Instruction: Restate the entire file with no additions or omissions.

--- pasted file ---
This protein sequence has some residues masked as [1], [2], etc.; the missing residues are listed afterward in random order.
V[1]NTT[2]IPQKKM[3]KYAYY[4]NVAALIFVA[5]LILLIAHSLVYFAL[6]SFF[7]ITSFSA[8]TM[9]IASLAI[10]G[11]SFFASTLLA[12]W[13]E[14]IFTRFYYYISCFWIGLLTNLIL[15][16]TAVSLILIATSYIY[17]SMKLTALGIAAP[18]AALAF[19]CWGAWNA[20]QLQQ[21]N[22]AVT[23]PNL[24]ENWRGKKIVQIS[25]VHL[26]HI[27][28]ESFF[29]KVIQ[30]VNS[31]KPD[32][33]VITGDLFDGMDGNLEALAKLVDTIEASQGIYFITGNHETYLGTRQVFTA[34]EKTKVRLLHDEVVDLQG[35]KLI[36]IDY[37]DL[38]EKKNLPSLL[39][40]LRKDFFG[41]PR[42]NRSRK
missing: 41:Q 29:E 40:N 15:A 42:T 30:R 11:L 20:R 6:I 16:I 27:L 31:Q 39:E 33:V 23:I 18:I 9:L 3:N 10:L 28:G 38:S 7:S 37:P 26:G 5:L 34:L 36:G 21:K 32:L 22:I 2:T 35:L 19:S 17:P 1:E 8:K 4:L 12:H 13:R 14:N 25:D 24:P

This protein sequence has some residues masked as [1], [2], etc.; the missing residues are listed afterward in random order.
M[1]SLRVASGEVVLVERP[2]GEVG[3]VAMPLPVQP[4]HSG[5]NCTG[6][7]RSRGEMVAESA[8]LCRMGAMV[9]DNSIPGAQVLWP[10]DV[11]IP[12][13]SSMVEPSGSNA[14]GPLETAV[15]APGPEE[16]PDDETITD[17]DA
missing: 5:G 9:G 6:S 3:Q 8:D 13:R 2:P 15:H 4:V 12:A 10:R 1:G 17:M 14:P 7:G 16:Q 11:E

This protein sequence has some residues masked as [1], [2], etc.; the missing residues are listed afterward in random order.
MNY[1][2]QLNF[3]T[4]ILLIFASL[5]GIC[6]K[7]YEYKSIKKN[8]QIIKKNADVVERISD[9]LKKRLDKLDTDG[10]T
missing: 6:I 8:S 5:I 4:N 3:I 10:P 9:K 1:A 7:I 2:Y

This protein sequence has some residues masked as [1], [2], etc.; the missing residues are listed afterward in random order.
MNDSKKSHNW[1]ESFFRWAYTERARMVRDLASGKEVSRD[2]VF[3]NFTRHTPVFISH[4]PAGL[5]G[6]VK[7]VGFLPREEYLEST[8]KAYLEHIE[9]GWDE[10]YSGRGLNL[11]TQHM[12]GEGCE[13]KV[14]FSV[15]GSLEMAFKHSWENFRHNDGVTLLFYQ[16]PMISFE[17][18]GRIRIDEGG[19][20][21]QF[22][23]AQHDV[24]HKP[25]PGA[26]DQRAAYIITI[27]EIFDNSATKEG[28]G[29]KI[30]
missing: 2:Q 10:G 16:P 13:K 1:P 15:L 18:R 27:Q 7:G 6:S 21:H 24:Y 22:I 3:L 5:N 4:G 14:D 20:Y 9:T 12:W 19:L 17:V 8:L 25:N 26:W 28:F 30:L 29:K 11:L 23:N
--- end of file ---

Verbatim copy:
This protein sequence has some residues masked as [1], [2], etc.; the missing residues are listed afterward in random order.
V[1]NTT[2]IPQKKM[3]KYAYY[4]NVAALIFVA[5]LILLIAHSLVYFAL[6]SFF[7]ITSFSA[8]TM[9]IASLAI[10]G[11]SFFASTLLA[12]W[13]E[14]IFTRFYYYISCFWIGLLTNLIL[15][16]TAVSLILIATSYIY[17]SMKLTALGIAAP[18]AALAF[19]CWGAWNA[20]QLQQ[21]N[22]AVT[23]PNL[24]ENWRGKKIVQIS[25]VHL[26]HI[27][28]ESFF[29]KVIQ[30]VNS[31]KPD[32][33]VITGDLFDGMDGNLEALAKLVDTIEASQGIYFITGNHETYLGTRQVFTA[34]EKTKVRLLHDEVVDLQG[35]KLI[36]IDY[37]DL[38]EKKNLPSLL[39][40]LRKDFFG[41]PR[42]NRSRK
missing: 41:Q 29:E 40:N 15:A 42:T 30:R 11:L 20:R 6:I 16:I 27:L 31:Q 39:E 33:V 23:I 18:I 9:L 3:N 10:L 28:G 38:S 7:S 37:P 26:G 5:L 34:L 36:G 21:K 32:L 22:I 2:T 35:L 19:S 17:P 1:E 8:K 4:L 12:H 13:R 14:N 25:D 24:P

This protein sequence has some residues masked as [1], [2], etc.; the missing residues are listed afterward in random order.
M[1]SLRVASGEVVLVERP[2]GEVG[3]VAMPLPVQP[4]HSG[5]NCTG[6][7]RSRGEMVAESA[8]LCRMGAMV[9]DNSIPGAQVLWP[10]DV[11]IP[12][13]SSMVEPSGSNA[14]GPLETAV[15]APGPEE[16]PDDETITD[17]DA
missing: 5:G 9:G 6:S 3:Q 8:D 13:R 2:P 15:H 4:V 12:A 10:R 1:G 17:M 14:P 7:G 16:Q 11:E

This protein sequence has some residues masked as [1], [2], etc.; the missing residues are listed afterward in random order.
MNY[1][2]QLNF[3]T[4]ILLIFASL[5]GIC[6]K[7]YEYKSIKKN[8]QIIKKNADVVERISD[9]LKKRLDKLDTDG[10]T
missing: 6:I 8:S 5:I 4:N 3:I 10:P 9:K 1:A 7:I 2:Y

This protein sequence has some residues masked as [1], [2], etc.; the missing residues are listed afterward in random order.
MNDSKKSHNW[1]ESFFRWAYTERARMVRDLASGKEVSRD[2]VF[3]NFTRHTPVFISH[4]PAGL[5]G[6]VK[7]VGFLPREEYLEST[8]KAYLEHIE[9]GWDE[10]YSGRGLNL[11]TQHM[12]GEGCE[13]KV[14]FSV[15]GSLEMAFKHSWENFRHNDGVTLLFYQ[16]PMISFE[17][18]GRIRIDEGG[19][20][21]QF[22][23]AQHDV[24]HKP[25]PGA[26]DQRAAYIITI[27]EIFDNSATKEG[28]G[29]KI[30]
missing: 2:Q 10:G 16:P 13:K 1:P 15:L 18:R 27:Q 7:G 6:S 21:H 24:Y 22:I 3:L 5:N 4:G 14:D 20:Y 9:T 12:W 19:L 17:V 8:L 25:N 26:W 28:F 30:L 29:K 11:L 23:N